Strike Drama in Hollywood

Television watchers be afraid: The striking hour is almost upon us. The Writer's Guild of America Friday announced that its members, roughly 12,000 television and movie script writers, will officially strike beginning Monday. After months of arguing and a long week of serious negotiations, the guild and the Alliance of Motion Picture and Television Producers could not agree on what compensation writers should get for material shown on the Internet and residuals from new forms of video likely to emerge in the next few years. "Every issue that matters to writers, including Internet reuse, original writing for new media, DVDs, and jurisdiction, has been ignored," the WGA said in a statement.

If WGA carries out its threat, Monday would see the first Hollywood writer's walkout since 1988, when scribes were off the job for five and a half months. One study estimated that strike cost Southern California, and company town Los Angeles in particular, more than half a billion dollars. Although the WGA has not ruled out continuing negotiations through the weekend, no sessions are planned and the Guild has instructed writers to clear out their desks of personal items at studios and has called on its strike captains to begin mapping out walking shifts for members.

Hollywood movie writer Craig Mazin says the action is long in coming. The writer of several movies including installments of the 'Scary Movie' series, Mazin says he compared to what the movie studios make off of his work, he feels short changed by the cut he gets off video sales. "The [movie] companies screwed us in the 1980s and we've been living with that legacy for 25 years," says Mazin, who writes about such issues on his popular blog, "Now we're on the verge of setting another precedent."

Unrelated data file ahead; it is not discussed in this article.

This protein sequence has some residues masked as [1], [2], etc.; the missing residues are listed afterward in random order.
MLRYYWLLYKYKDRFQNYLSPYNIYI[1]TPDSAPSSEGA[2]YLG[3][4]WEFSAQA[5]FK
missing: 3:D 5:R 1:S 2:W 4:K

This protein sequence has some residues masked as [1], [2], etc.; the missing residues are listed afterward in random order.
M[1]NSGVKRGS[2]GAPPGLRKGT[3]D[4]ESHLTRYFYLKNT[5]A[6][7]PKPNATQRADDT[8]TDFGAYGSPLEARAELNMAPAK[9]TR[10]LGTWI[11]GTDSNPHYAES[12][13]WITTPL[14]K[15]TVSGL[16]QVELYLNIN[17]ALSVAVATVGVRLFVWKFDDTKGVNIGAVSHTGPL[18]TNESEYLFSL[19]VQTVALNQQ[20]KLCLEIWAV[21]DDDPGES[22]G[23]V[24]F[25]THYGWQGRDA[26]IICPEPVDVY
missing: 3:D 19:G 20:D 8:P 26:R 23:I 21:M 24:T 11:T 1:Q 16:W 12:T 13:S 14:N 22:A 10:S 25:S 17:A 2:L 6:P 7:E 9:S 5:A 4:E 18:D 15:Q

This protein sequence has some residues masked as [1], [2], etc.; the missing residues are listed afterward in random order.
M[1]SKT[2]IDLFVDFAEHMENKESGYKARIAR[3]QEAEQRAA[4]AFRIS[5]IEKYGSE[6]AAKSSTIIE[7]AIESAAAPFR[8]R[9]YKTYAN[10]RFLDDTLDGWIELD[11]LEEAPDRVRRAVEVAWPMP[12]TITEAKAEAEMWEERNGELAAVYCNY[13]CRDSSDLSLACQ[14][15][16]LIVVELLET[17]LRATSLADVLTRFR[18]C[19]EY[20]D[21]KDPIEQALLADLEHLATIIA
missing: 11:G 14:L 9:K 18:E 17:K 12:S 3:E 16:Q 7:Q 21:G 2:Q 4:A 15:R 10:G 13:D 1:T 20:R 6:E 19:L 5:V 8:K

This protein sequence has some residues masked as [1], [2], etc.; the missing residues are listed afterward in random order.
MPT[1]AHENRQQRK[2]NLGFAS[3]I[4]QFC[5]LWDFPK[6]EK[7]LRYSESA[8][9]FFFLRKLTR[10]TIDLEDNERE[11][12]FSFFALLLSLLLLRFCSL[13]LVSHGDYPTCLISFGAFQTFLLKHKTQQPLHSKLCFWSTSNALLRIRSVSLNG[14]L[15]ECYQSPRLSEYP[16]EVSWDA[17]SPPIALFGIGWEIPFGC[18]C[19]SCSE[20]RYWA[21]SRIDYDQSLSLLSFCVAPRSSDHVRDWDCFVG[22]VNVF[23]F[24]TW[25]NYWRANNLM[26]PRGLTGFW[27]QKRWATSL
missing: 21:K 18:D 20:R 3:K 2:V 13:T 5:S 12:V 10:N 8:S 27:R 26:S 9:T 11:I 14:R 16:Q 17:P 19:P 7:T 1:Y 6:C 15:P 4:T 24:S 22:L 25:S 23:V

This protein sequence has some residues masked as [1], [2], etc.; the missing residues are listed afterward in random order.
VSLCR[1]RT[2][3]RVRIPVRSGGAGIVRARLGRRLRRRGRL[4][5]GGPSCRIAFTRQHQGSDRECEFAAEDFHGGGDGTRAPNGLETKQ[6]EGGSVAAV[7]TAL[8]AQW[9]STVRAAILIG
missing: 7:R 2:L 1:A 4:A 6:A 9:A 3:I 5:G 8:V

Establishing that new precedent has produced more than a Meryl Streep movie. For the past two weeks, the WGA has made little progress in its showdown with the AMPTP. Central to the rift is the WGA's demand that writers get a bigger cut of residuals. "All we're asking for—it's a very simple idea—is that if they get paid, we get paid," says Bill Condon, a member of the WGA's negotiating committee and the writer of "Chicago" and the writer-director of "Dreamgirls."

The AMPTP argues against a large increase saying that, among other things, it is impossible to come to a fair agreement while a new marketplace for movies and television via the Internet and other formats is still emerging. "On the digital side of things, this comes at a particularly awkward time, because nobody knows" what the model is going to be says one high-ranking network executive who declined to be named because he is not authorized to speak about the strike. "There needs to be a study."

Either way, it's a potentially complicated exercise. But the writers say what they get now is simply too little, based on the profits the studios make. "Right now I get .3% of home video grosses, and that was reduced in the 1980s from 1.2%. I know some people are looking at 2.5%, and it's probably not going to be that much, but my bottom line is we've got to do better than what we're getting now," Mazin says. Patric Verrone, President of the Writers Guild of America West, says that the studios underestimated the writers' willingness to strike so soon. "I think there has been a sense of complacency that the writers would work without a contract," he says.

The AMPTP, for its part, says that it has for months been preparing for the possibility of a strike and that, while inconvenient, the television and movie seasons will go on. "When it comes to the audience, every movie studio and every television network has a contingency plan and the screens will not go dark," says Barbara Brogliatti, a spokesperson for the AMPTP. Movies have stepped up their production schedules and studios have stockpiled scripts in hopes of getting all critical work done. More worrisome are scripted television shows, which are filmed with shorter lead times--potentially bad news for millions of "Grey's Anatomy" or "Desperate Housewives" or "Lost" fans. Still, many of the top 10 television shows each week are unscripted reality-type programs whose writers (Yes, so-called reality shows have writers.) are not covered by the Guild. Television executives say that if an immediate strike is called, viewers will likely see more prime-time news programs, sports and already-released movies as early as next year. But according to Condon, the affects may be even sooner than that. "To say that a strike wouldn't affect the viewer seems like a bit of posturing to me," he says, adding his belief that after about six weeks, all of television-watching America will start to feel it.

Like many of his peers Mazin, the movie writer, doesn't like the prospect of putting off work. But it's not as bad, he says, as accepting the AMPTP's current terms. "It's like saying, 'No, I don't accept your offer to commit suicide'," he says. "But it's going to be a difficult formula to arrive at."